Training for Boards of Directors

July 21, 2008

, NAIROBI, July 21 – They may be smart, seasoned executives, but company directors still can, and should, benefit from training.

There\’s a myth that governing boards comprise of wise, all-knowing executives, banded together to independently protect shareholders and corporate viability. According to that view, these gurus don\’t need training.

But Stephen Kelly, director of BBC People, doesn\’t see it that way. The human resources (HR) department, he says, has a significant role in strengthening the board. At the BBC, Kelly takes a subtle approach, coaching executive board members outside the boardroom, presenting a sounding board for the CEO and chairman, and providing insights into the unspoken messages telegraphed around the boardroom. Such quiet coaching can be invaluable, but HR\’s input is becoming more formal and obvious.

The notion that governing boards benefit from structured training reached a critical mass soon after the Enron, WorldCom and Arthur Andersen scandals leapt into the headlines.

So, how can boards partner with HR?

Although boards usually stay behind a ‘firewall’ separating them from daily operations, a few HR executives recognized the synergy between their strengths and the areas in which governing boards sought training. By forging strategic partnerships, they managed to leverage their expertise for the direct benefit of the board.

The key to successfully involving HR is to use its insights in ways that are relevant, useful, and engaging, so that it is seen as a strategic partner.

Whether HR\’s involvement with the board is strategic or merely logistical depends on how broadly HR is defined.

The perception of HR as a strategic partner is crucial to its ability to enhance board training. To succeed, HR directors must counter some widely held perceptions, among them that HR executives tend not to have the same holistic view of the company as other senior management teams, and that they tend to be risk adverse.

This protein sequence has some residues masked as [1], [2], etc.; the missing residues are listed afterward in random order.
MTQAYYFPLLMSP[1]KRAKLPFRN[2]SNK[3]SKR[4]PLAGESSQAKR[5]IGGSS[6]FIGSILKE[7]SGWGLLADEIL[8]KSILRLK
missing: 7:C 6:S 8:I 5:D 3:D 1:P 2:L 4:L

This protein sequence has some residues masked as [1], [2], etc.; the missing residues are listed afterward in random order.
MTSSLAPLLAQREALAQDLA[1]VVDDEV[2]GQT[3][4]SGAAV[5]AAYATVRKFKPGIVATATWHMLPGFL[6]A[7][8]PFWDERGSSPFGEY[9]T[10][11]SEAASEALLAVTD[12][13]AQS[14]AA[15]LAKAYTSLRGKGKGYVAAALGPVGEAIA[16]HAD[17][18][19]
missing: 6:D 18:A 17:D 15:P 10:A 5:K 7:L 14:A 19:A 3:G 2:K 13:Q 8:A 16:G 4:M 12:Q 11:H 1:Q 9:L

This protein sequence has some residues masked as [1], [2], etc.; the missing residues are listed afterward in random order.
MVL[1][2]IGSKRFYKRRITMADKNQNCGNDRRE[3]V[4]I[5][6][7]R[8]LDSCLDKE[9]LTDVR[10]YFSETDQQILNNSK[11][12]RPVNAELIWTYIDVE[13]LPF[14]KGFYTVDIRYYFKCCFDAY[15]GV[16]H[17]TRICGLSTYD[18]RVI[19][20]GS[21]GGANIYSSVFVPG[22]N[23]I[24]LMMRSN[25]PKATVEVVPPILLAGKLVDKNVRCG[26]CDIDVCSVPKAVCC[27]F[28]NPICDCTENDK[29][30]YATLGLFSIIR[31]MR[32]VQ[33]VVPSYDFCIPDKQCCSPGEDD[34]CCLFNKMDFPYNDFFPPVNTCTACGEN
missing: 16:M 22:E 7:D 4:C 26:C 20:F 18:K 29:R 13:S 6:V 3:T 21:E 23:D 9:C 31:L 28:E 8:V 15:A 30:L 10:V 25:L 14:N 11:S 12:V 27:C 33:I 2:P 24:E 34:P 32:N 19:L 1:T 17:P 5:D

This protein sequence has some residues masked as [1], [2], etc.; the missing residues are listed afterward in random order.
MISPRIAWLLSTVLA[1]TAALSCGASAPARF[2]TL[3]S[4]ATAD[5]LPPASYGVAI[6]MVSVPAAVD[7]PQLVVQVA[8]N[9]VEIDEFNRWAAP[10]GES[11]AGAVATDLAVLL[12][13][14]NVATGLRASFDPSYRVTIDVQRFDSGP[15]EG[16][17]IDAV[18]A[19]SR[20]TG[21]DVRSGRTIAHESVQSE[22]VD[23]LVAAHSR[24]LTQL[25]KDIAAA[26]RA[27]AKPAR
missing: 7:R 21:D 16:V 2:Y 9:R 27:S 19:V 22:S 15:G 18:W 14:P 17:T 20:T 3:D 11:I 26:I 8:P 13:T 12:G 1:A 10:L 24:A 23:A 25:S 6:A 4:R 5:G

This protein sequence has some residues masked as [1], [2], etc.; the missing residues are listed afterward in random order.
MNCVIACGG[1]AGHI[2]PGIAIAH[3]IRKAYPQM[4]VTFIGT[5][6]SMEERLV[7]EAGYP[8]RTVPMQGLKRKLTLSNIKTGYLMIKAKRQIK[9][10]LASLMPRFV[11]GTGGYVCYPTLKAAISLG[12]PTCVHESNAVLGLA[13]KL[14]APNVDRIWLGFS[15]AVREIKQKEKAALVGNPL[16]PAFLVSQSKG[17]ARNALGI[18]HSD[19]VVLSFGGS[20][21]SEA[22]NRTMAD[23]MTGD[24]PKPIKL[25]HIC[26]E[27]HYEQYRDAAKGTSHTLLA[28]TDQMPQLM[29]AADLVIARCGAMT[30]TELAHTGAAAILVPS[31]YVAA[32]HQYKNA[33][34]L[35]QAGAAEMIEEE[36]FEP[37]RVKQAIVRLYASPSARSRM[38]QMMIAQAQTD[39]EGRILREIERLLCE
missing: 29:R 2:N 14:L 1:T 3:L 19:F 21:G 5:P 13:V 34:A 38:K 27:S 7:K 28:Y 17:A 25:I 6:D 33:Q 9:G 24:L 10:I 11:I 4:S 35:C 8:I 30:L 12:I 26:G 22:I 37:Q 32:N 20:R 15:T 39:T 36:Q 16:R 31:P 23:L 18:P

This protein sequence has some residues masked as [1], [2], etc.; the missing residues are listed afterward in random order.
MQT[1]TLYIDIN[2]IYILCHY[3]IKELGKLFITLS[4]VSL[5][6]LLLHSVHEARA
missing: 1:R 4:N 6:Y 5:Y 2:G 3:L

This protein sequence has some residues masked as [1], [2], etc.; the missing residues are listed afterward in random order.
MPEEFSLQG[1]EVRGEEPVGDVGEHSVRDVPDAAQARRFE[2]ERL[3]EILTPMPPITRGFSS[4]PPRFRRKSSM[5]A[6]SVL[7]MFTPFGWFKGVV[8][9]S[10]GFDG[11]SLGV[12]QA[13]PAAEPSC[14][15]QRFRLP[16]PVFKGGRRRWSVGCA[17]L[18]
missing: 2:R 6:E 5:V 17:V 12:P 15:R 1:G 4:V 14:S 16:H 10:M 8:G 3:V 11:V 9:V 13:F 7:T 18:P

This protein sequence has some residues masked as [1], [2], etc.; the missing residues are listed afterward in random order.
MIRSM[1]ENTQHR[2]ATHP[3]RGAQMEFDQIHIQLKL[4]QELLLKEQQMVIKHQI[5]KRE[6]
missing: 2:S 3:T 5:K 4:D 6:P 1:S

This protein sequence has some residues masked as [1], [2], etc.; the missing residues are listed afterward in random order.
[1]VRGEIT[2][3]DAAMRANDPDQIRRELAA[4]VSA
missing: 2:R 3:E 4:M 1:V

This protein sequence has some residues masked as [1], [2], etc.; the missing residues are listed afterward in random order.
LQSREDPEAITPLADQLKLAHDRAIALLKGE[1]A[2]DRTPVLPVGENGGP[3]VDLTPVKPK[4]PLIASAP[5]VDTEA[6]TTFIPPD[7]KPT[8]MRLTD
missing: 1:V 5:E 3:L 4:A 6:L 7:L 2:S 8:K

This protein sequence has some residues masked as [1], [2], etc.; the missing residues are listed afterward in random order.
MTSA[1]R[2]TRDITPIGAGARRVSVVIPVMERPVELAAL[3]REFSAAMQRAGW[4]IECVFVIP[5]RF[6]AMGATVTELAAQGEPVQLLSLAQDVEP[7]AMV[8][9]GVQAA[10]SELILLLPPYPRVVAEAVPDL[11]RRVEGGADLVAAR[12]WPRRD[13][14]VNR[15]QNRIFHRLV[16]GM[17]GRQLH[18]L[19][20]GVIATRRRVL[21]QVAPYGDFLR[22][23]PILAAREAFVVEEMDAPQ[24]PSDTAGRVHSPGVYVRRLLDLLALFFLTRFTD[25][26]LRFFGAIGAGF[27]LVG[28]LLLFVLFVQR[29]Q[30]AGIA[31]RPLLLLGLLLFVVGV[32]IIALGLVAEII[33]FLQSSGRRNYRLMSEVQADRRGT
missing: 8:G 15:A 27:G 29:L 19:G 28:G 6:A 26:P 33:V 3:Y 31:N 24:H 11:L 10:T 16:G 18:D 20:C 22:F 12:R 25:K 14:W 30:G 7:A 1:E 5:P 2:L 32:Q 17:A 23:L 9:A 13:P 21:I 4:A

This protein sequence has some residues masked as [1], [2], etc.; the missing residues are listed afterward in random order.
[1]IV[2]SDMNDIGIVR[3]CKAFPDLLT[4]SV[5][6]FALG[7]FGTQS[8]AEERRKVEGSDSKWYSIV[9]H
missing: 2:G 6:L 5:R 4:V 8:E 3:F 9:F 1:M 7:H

There also is some concern that training provided by management—or selected by in-house personnel—could compromise the board\’s independence.

Basics and More

However training is approached, it is increasingly viewed as vital to the health of the company and its governing board. The focus is evolving from basics such as ethics to such issues as enterprise risk management, executive compensation, investor expectations and communications, government practices, and reputation management.

Even when employees and directors have the same training needs, it\’s better to have separate sessions. Directors are usually on the same page, so they can discuss more complicated issues and have debates that aren\’t possible in groups with more disparate levels of experience.

Some of that training can be handled in-house, using either outside experts or members of the management team as speakers. Internal education has the advantage of letting the board focus tightly on its own issues without risk of breaching board confidentiality.

This week’s quick tips;

The ‘firewall’ between boards and the companies they govern tends to be strong, but definitely not insurmountable. To help strengthen board members\’ skills:

• Focus on the areas of expertise that you can bring to the board. Approach the Corporate Secretary, Chief Executive Officer, or General Manager to discuss the board\’s key concerns in terms of the expertise you can bring to specific programs.

• Combine external and internal training for best results.

• Use real-world examples from that company\’s own experience when you address the board.

• Become the organisational conscience, watching the subtle signals among directors to keep executives apprised of what\’s going on and focused on what\’s really important.

• Facilitate dialogue within small groups, perhaps board committees, to address the core issues. Save the seminars for broader training.

Magu Ngumo is a lead Consultant with Indicative Solutions, a local management communications and training company. He can be reached at

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